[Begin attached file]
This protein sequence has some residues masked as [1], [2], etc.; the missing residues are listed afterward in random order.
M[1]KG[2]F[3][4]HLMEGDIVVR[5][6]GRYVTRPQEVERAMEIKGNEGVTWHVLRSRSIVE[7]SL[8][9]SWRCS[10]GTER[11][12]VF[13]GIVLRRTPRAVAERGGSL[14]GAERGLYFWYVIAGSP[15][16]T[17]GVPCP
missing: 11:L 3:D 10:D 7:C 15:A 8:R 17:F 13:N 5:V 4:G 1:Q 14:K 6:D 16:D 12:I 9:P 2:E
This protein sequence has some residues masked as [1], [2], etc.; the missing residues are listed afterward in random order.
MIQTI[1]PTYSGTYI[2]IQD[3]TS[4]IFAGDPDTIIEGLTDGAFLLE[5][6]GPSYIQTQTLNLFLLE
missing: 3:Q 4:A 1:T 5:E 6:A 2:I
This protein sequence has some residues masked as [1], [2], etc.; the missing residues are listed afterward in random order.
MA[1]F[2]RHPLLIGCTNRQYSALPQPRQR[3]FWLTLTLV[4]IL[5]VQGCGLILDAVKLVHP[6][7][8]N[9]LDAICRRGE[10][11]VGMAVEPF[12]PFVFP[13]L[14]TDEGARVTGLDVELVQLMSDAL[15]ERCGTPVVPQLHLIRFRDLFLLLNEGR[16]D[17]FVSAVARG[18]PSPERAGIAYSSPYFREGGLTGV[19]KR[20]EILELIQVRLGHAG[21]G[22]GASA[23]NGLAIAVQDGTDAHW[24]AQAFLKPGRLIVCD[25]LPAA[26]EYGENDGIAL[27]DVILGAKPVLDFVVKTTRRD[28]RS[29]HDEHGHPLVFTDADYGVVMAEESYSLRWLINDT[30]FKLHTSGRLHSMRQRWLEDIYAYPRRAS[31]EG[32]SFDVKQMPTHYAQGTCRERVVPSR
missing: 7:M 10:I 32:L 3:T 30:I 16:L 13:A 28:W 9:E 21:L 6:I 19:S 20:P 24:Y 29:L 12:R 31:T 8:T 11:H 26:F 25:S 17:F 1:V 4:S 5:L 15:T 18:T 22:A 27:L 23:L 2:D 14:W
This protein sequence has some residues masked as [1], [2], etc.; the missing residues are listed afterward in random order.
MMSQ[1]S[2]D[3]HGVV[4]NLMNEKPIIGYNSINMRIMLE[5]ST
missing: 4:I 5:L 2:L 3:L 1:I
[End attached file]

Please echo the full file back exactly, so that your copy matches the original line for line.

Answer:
This protein sequence has some residues masked as [1], [2], etc.; the missing residues are listed afterward in random order.
M[1]KG[2]F[3][4]HLMEGDIVVR[5][6]GRYVTRPQEVERAMEIKGNEGVTWHVLRSRSIVE[7]SL[8][9]SWRCS[10]GTER[11][12]VF[13]GIVLRRTPRAVAERGGSL[14]GAERGLYFWYVIAGSP[15][16]T[17]GVPCP
missing: 11:L 3:D 10:D 7:C 15:A 8:R 17:F 13:N 5:V 4:G 1:Q 14:K 6:D 16:D 12:I 9:P 2:E
This protein sequence has some residues masked as [1], [2], etc.; the missing residues are listed afterward in random order.
MIQTI[1]PTYSGTYI[2]IQD[3]TS[4]IFAGDPDTIIEGLTDGAFLLE[5][6]GPSYIQTQTLNLFLLE
missing: 3:Q 4:A 1:T 5:E 6:A 2:I
This protein sequence has some residues masked as [1], [2], etc.; the missing residues are listed afterward in random order.
MA[1]F[2]RHPLLIGCTNRQYSALPQPRQR[3]FWLTLTLV[4]IL[5]VQGCGLILDAVKLVHP[6][7][8]N[9]LDAICRRGE[10][11]VGMAVEPF[12]PFVFP[13]L[14]TDEGARVTGLDVELVQLMSDAL[15]ERCGTPVVPQLHLIRFRDLFLLLNEGR[16]D[17]FVSAVARG[18]PSPERAGIAYSSPYFREGGLTGV[19]KR[20]EILELIQVRLGHAG[21]G[22]GASA[23]NGLAIAVQDGTDAHW[24]AQAFLKPGRLIVCD[25]LPAA[26]EYGENDGIAL[27]DVILGAKPVLDFVVKTTRRD[28]RS[29]HDEHGHPLVFTDADYGVVMAEESYSLRWLINDT[30]FKLHTSGRLHSMRQRWLEDIYAYPRRAS[31]EG[32]SFDVKQMPTHYAQGTCRERVVPSR
missing: 7:M 10:I 32:L 3:T 30:I 16:L 13:A 28:W 9:E 21:L 6:I 19:S 20:P 24:Y 29:L 12:R 31:T 8:T 11:H 26:F 25:S 17:F 1:V 4:S 5:L 15:T 18:T 22:A 27:L 23:L 2:D 14:W
This protein sequence has some residues masked as [1], [2], etc.; the missing residues are listed afterward in random order.
MMSQ[1]S[2]D[3]HGVV[4]NLMNEKPIIGYNSINMRIMLE[5]ST
missing: 4:I 5:L 2:L 3:L 1:I